It’s not just ethnic minorities. It used to be that women would “pass” for men in order to be treated like men. They still do, but female-to-male sex reassignment surgery is less common than male-to-female.
Well for one thing, it’s far more familiar and acceptable nowadays to identify as biracial, or multiracial, than it used to be. People have more opportunity to identify as what they actually are, rather than having to fit themselves into one of a small set of rigidly defined racial categories.
ISTM it’s not totally accurate to suggest that Obama “chose” to identify as black. As he and many other “not-white-looking” biracial Americans have publicly remarked, he was perceived and treated as a black person in the US because of how he looked. He didn’t really have the option of saying “Actually you’re mistaken, I happen to be a white person” and being accepted as such, no matter how much he might be theoretically entitled to “claim” white ethnicity.
Rivera, AIUI, started using the variant “Geraldo” of his given name Gerald at the suggestion of his first employer in the news media, who thought his byline should have a more obviously Latino-sounding name. And that was back in 1969.
Given that Obama’s self-identification as black likewise goes back at least several decades, I’m not sure why you’re proposing these examples as evidence for a recent change in social trends.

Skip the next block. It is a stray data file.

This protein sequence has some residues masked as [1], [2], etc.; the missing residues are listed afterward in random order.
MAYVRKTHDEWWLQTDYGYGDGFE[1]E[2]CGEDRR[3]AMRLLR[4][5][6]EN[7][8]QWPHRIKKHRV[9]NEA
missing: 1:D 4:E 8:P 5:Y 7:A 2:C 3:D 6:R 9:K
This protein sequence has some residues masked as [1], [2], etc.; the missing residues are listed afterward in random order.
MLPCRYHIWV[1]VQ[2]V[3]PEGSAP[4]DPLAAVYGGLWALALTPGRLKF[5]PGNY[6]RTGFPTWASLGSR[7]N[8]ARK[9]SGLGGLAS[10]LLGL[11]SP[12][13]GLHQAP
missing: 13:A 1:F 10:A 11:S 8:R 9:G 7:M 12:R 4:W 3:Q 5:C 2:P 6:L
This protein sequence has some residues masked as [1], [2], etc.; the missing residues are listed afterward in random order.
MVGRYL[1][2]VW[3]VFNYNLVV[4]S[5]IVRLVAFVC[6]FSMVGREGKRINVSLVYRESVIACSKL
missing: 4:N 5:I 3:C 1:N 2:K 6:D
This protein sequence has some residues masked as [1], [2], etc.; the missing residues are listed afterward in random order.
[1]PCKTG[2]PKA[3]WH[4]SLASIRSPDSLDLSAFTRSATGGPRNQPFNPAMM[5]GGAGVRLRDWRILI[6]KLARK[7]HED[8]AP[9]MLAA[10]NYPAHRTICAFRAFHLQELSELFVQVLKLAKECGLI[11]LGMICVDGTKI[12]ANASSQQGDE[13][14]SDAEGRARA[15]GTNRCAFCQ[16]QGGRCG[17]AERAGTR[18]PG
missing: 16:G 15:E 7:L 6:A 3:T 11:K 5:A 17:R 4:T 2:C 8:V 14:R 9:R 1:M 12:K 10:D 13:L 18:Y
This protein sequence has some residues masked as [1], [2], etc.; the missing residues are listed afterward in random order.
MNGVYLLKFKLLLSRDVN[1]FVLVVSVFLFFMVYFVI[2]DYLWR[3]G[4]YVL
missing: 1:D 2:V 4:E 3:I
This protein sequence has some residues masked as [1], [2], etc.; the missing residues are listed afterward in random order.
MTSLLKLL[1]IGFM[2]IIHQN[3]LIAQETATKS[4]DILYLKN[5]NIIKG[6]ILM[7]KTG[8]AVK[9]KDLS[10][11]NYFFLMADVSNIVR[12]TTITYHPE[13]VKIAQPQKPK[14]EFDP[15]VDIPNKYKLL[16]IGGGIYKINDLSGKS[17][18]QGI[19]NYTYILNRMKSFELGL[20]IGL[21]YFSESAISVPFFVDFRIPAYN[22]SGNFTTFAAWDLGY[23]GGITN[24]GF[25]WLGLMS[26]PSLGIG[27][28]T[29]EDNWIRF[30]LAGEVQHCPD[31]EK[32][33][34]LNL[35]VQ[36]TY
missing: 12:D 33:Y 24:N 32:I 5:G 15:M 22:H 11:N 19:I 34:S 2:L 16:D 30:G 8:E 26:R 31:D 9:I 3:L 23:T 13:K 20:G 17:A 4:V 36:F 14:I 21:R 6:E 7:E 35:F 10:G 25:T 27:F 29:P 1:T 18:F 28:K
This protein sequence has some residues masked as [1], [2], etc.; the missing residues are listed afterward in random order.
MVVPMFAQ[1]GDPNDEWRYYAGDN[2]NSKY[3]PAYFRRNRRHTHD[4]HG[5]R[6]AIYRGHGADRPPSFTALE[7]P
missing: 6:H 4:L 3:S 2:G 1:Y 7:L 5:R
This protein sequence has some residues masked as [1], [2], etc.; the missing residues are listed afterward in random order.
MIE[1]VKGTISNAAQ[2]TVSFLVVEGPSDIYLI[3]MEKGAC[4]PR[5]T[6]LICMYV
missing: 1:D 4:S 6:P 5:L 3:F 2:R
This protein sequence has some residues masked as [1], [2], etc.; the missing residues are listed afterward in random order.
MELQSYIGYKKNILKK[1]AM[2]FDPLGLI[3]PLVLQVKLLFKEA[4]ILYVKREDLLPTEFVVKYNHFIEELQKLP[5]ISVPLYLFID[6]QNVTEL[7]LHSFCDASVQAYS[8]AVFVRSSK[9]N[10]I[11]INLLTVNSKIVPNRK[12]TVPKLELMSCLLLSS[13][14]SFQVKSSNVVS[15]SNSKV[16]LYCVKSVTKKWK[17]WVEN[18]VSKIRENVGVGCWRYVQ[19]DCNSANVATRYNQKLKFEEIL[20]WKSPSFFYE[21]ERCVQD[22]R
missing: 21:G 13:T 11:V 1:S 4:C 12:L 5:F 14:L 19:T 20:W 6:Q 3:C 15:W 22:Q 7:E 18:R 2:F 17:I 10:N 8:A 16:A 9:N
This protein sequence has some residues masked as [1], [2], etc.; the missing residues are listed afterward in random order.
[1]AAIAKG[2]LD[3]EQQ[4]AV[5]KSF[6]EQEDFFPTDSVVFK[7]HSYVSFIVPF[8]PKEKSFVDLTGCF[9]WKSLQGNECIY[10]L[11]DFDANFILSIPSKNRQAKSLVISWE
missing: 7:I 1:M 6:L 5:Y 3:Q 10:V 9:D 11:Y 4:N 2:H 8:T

Your list of examples doesn’t really support your claim that the phenomenon of white people deceptively claiming some kind of nonwhite identity is significantly more common now than it used to be.
It also seems a bit peculiar to list Elizabeth Warren as a contemporary example of that phenomenon, given that she and her brothers even back in their childhood were apparently told (erroneously, as it turns out) by older family members that they had some Cherokee ancestry. I don’t know how far back you’d have to go in the Warren family tree to find the person who actually made up that story, but it seems a bit sketchy to consider their descendants “impostors” for accepting it as part of family lore.
Likewise in the “not really recent” category belongs the imposture of Ruth McBride, the mother of the author of the autobiography The Color of Water, who identified herself to her community and her children in the 1950s as a light-complexioned black woman instead of the racially white woman of Polish Jewish ancestry that she actually was.
TL;DR: There have always been numerous people who for various reasons have claimed for themselves an ethnic background different from their own, even if their claimed ethnic identity is in some ways less socially prestigious or privileged than their real one. I don’t think the OP has succeeded in making a case that this phenomenon is significantly more widespread nowadays than it was in the past.
I suspect “numerous” is too strong a word, but otherwise I agree with this statement. I don’t know if there is a DSM* category that covers it; if not I believe there should be. There are a few people who seem to have a pathological need to identify with a racial/ethnic/national group they don’t belong to. As an armchair psychologist, I imagine it is rooted in a deep-seated need for acceptance in a community, coupled with great alienation from the milieu one is “supposed” to be integrated into. Hence the wistful, desperate, and even delusional search for a different community where one can belong.